But ECUSA's most overt rejection of biblical authority came 20 years ago in 2003, when "enlightened" U.S. bishops rebuffed the World Anglican Communion and codified their rejection of scriptural authority by ordaining Vicky Gene Robinson, a divorced father of two residing with his homosexual partner, as Bishop of New Hampshire. This action was heretical, a willful violation of Scripture and the historic faith order and governing canons of the church, codifying a schism between the American Church and World Anglican Communion.

A year later, the World Anglican Communion called on the Episcopal Church to "repent." The Archbishop of Canterbury, Rowan Williams, head of the Church of England and primus inter pares, or "first among equals," in World Communion standing, then issued a covenant affirming that national churches agree to maintain "biblical standards" of Anglican doctrine — in other words, abide by Scripture.

At its 2015 triennial General Convention, ECUSA delegates voted overwhelmingly to allow "weddings" for same-sex couples.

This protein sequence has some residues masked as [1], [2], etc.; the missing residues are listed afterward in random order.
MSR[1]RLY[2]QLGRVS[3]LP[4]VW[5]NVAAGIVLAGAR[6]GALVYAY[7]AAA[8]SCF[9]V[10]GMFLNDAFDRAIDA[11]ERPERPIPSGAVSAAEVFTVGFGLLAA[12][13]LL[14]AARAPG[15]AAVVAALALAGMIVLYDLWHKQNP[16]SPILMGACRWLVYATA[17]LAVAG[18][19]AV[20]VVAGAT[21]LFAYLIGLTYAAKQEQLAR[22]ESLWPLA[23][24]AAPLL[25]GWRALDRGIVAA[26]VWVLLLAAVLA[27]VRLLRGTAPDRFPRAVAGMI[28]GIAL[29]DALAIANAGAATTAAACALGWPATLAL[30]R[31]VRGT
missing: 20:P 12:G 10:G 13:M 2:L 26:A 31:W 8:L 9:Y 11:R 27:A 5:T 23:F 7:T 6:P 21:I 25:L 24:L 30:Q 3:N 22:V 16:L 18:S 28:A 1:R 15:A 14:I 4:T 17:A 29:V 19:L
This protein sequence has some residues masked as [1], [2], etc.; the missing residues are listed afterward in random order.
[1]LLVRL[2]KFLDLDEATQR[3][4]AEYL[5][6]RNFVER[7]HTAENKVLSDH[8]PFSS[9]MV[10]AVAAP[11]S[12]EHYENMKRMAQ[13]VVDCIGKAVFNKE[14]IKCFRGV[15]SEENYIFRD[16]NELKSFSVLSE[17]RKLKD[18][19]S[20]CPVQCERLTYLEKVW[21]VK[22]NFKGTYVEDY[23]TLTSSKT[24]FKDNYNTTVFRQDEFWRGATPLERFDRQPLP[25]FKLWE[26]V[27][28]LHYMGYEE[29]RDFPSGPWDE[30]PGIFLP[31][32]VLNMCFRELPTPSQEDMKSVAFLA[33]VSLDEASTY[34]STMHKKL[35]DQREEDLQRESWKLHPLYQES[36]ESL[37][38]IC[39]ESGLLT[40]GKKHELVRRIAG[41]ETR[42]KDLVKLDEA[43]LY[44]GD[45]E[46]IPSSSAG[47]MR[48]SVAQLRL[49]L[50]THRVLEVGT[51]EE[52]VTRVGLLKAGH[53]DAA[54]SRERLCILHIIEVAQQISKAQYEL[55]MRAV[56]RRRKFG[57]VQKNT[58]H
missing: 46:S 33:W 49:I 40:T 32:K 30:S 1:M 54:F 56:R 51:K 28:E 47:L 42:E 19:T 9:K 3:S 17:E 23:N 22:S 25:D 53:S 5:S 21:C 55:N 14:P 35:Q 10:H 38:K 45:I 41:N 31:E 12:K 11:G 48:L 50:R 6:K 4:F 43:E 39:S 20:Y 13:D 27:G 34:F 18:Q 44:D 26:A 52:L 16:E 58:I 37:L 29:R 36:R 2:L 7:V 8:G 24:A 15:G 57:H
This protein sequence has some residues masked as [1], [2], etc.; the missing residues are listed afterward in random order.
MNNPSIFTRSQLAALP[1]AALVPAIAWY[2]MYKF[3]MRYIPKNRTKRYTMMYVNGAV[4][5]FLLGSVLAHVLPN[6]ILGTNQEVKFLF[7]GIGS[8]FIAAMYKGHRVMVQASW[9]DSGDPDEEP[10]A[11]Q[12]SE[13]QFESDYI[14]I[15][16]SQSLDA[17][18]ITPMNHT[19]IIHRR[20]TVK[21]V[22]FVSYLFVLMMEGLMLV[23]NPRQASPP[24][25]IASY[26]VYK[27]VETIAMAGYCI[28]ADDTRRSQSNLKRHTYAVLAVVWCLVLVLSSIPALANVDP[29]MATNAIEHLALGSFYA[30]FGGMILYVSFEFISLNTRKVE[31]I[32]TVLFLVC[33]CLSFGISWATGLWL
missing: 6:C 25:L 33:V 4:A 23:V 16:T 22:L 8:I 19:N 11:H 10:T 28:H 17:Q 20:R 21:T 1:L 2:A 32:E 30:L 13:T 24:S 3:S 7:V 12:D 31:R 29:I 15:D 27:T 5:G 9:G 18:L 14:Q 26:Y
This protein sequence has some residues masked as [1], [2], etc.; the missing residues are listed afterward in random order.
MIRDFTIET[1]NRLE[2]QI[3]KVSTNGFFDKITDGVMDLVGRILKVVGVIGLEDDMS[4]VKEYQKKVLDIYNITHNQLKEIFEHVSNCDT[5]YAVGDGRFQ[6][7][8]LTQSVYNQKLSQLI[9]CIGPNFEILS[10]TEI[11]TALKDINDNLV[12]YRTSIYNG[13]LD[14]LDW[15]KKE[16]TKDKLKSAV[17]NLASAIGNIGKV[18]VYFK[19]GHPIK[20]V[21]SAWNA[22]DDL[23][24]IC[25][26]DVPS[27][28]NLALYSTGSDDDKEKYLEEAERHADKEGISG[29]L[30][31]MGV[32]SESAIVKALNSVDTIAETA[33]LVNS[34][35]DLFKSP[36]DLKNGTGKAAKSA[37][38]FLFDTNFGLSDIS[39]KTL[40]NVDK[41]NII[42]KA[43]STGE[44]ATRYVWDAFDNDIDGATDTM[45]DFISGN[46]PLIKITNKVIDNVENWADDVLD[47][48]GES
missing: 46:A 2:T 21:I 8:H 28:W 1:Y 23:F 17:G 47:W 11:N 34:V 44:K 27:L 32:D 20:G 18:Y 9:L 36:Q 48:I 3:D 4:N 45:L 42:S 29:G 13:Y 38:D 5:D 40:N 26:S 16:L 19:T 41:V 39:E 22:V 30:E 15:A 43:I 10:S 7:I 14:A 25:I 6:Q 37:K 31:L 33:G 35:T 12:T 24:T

"Have you not read that He who made them at the beginning 'made them male and female...'" (Jesus speaking in Matthew 19:4)

For the record, I am a former fifth-generation Episcopalian, who, until 30 years ago, held leadership positions in the church. But in 1990, I could see on the near horizon how wealthy white left-elitists were doing what they do best: undermining the foundational pillars of the church. I first realized the extent of the wealthy leftist infiltration when I picked up a "welcome" tract from a rack in the entrance to our church entitled, "The Episcopal Church" and subtitled, "A Church for Thinking Christians." Apparently, those who attend other churches must be ignorant.

I protested the actions of a small but very vocal group of homosexual advocates who were systemically undermining the most fundamental of church tenets, scriptural truth, in an effort to normalize gender confusion pathology.

Daring to speak out against their agenda, I was labeled by their screeching Rainbow Mafia thugs as pharisaical, intolerant, a judgmental bigot, and a hater — "homophobic" in current parlance — accusations that serve only to preclude discussing this issue consequentially. Those who apply such labels do so only as a means of arresting discourse. One could more accurately ascribe the label of "heterophobic gender deniers" to those who deny the indisputable science supporting binary gender.